Popular passenger ship the Balmoral will not be sailing in 2019 because it needs repairs running into millions of pounds.
The owners of the vessel, the MV Balmoral Fund charity, is facing an estimated £3 million to get the historic vessel back on the water.
The Balmoral was forced to stop sailing at the end of its 2017 season after it was told by the Maritime and Coastguard Agency (MCA) that major repairs were needed to the hull before it would issue the ship with a passenger certificate.
MV Balmoral Fund spokesman Dick Clague said: "Historically if a plate on the hull looked like it had become thin and needed work, another plate was put on top to double plate it.
"This practice is no longer allowed and as a consequence all the double plates have to come off and new ones put on.
"A lot of plating on the hull requires replacing."
Work is also needed to bring the crew accommodation up to modern standards.
"In the summer the crew live aboard because of the schedule," said Mr Clague.
"The current crew accommodation does not meet the deemed international standards.
"This means we have to gut the current accommodation and provide more space per crew member which will prove very costly.
"We also need to ensure we have money in the bank to start the season and in total the overall cost of getting the Balmoral operational again is around £3 million."
The Balmoral normally operates between May and October and sails not only in the Bristol Channel but also the Irish Sea and the Thames. In the past, fund bosses have applied to the Heritage Lottery Fund for help, but changes to the rules now mean the charity has to demonstrate the ship is being used for educational and development work to qualify for money.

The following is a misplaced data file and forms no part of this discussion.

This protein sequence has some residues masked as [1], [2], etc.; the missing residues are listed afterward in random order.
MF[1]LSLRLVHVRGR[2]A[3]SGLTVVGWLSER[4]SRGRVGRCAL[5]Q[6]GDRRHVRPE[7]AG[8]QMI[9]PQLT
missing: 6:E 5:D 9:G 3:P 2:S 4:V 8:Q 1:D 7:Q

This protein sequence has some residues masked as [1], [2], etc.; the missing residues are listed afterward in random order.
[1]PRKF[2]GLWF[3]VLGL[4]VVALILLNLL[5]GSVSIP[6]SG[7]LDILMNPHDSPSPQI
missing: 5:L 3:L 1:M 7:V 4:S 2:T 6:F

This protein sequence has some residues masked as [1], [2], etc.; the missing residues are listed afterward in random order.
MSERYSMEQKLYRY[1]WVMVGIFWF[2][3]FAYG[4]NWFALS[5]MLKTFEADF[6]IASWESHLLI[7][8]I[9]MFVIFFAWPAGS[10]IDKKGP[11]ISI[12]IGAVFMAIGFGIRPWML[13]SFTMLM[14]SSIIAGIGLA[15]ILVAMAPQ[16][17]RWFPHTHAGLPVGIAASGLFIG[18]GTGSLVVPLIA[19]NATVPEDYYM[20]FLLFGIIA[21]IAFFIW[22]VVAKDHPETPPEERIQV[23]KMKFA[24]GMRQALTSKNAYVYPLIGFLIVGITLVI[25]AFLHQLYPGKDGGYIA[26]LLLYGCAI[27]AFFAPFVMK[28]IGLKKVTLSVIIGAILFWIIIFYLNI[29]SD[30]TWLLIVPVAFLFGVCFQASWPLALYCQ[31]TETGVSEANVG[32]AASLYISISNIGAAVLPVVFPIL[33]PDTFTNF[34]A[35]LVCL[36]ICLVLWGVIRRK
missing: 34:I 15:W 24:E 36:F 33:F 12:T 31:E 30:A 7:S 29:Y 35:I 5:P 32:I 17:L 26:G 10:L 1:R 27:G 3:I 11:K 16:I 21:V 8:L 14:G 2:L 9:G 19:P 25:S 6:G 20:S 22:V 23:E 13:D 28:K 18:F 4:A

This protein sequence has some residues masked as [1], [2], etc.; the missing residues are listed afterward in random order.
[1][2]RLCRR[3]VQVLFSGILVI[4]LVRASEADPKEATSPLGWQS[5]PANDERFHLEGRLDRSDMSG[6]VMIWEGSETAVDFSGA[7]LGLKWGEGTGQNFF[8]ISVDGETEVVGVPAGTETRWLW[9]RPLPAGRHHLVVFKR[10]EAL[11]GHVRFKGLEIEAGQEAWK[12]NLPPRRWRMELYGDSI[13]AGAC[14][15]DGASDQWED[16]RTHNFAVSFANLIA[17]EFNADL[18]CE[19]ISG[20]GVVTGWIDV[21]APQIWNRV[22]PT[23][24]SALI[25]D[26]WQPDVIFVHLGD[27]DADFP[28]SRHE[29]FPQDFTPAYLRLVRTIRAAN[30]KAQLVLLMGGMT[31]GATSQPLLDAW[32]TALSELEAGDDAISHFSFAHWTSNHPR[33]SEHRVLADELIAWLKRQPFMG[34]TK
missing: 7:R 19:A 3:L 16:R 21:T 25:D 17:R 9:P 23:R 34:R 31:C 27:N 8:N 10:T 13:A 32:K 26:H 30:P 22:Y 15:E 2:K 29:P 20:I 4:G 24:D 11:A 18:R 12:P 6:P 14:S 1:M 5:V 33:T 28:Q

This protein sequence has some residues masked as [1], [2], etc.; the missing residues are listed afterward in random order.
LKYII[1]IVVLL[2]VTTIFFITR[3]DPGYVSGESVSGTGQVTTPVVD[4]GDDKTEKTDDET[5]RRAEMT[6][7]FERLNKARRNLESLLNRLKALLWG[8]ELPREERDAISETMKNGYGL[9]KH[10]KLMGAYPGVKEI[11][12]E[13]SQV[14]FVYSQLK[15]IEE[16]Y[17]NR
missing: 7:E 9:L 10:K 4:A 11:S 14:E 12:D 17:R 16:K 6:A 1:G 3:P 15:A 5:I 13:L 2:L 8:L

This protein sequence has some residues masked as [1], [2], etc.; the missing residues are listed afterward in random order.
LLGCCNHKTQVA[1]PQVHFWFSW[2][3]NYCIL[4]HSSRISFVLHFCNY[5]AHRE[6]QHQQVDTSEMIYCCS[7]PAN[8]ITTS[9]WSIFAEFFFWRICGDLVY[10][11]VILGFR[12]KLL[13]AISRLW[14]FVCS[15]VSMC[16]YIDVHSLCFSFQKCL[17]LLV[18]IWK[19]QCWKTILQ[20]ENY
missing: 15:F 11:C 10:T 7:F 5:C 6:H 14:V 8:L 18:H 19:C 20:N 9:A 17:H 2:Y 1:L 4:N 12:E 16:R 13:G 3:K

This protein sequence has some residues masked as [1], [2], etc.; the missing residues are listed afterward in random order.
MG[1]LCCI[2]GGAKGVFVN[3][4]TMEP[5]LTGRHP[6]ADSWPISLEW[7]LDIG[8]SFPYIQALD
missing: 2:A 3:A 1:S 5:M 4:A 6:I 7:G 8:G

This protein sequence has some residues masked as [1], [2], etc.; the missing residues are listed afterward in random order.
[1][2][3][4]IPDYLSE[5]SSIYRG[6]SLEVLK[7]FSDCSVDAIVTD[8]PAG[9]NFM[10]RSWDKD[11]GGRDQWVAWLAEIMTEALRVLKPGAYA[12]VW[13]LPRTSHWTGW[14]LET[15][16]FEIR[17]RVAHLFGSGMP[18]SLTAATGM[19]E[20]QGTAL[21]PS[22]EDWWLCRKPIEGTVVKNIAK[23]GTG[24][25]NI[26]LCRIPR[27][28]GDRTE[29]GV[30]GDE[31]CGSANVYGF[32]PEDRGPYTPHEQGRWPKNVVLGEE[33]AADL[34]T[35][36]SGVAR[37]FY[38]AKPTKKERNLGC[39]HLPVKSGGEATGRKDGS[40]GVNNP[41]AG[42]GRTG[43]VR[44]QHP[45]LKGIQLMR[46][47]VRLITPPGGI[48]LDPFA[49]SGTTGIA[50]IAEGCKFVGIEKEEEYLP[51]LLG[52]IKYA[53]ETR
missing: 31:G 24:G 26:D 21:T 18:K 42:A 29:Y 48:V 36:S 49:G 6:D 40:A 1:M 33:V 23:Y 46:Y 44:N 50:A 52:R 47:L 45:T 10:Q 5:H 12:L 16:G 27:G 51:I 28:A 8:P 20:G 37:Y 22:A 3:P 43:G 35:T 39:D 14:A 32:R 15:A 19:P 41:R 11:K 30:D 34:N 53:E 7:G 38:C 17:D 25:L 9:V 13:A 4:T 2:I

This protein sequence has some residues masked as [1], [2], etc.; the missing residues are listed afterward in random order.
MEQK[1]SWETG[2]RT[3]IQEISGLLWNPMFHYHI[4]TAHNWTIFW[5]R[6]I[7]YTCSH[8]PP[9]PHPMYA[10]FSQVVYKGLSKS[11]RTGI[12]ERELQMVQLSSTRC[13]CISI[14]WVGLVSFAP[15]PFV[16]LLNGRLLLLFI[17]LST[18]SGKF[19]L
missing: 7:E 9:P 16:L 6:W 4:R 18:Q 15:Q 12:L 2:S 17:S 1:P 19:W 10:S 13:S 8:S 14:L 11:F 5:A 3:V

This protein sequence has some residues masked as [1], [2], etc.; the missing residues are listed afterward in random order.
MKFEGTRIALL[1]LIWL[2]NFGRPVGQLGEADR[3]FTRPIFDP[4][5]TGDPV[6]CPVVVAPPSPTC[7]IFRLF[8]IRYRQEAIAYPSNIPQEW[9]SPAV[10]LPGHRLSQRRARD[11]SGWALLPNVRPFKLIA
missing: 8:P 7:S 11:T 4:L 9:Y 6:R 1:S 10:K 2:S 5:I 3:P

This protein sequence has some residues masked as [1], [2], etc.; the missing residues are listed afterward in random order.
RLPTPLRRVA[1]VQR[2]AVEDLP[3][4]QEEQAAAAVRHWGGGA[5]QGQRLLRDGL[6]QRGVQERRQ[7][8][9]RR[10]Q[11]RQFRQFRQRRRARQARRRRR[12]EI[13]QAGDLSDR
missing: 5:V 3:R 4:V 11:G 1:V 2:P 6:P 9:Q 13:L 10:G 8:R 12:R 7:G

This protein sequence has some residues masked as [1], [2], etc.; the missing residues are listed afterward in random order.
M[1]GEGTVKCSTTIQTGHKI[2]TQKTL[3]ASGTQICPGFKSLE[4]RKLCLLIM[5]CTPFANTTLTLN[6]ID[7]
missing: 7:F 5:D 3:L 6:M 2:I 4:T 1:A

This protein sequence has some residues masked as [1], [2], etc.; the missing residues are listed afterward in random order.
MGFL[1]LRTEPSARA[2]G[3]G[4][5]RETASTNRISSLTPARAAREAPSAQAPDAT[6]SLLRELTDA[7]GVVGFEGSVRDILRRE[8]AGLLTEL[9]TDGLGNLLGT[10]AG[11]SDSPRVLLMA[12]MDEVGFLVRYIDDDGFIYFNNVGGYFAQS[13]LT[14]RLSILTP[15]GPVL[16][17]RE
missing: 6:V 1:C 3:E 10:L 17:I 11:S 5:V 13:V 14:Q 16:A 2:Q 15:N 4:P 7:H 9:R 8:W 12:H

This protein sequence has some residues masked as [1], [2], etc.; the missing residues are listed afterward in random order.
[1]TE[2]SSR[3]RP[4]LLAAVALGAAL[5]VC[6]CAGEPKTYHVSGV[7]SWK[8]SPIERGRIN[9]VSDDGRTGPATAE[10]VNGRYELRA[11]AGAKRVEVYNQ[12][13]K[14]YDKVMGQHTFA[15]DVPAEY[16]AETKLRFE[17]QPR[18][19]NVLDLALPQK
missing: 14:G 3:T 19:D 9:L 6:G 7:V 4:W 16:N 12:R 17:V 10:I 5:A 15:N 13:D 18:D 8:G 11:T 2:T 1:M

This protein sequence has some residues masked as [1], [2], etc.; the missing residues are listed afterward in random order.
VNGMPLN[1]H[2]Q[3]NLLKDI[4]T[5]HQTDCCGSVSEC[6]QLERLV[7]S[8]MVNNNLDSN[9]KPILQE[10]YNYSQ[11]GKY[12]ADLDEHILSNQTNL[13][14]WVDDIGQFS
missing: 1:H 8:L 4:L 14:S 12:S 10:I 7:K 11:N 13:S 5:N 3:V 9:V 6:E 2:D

Fund supporters and volunteers have already held a number of educational visits on the ship with local schools and it is looking to develop an educational programme on board for visitors.
A fundraising appeal amongst its members and supporters is also due to be launched.
"This appeal will essentially help keep the ship running as it is while we develop our educational and development work," said Mr Clague.
"The indication is that we can go back to HLF for grants to help us widen our charity and help us to achieve the things we need to do."
The fund is currently looking for volunteers to help with its development work. People are needed for a variety of roles including fundraising and administration.
"It is too early to say whether we will be back on the water in 2020," he said.
"The purpose of the charity is to get the ship sailing again, but it is a matter of how many hoops we have to go through to get there."
The Balmoral also had a poor season in 2017, adding to its woes.
Poor weather, mechanical problems and cancelled visits meant the ship only completed 55 of its 116 sailings last year.
A weeping rivet meant the ship had to go back into dry dock for repairs and the collapse of the Gravesend landing pontoon scuppered a planned visit along the Thames.
Summer storms also cancelled trips and the failure of both engine and gearbox couplings added to the issues.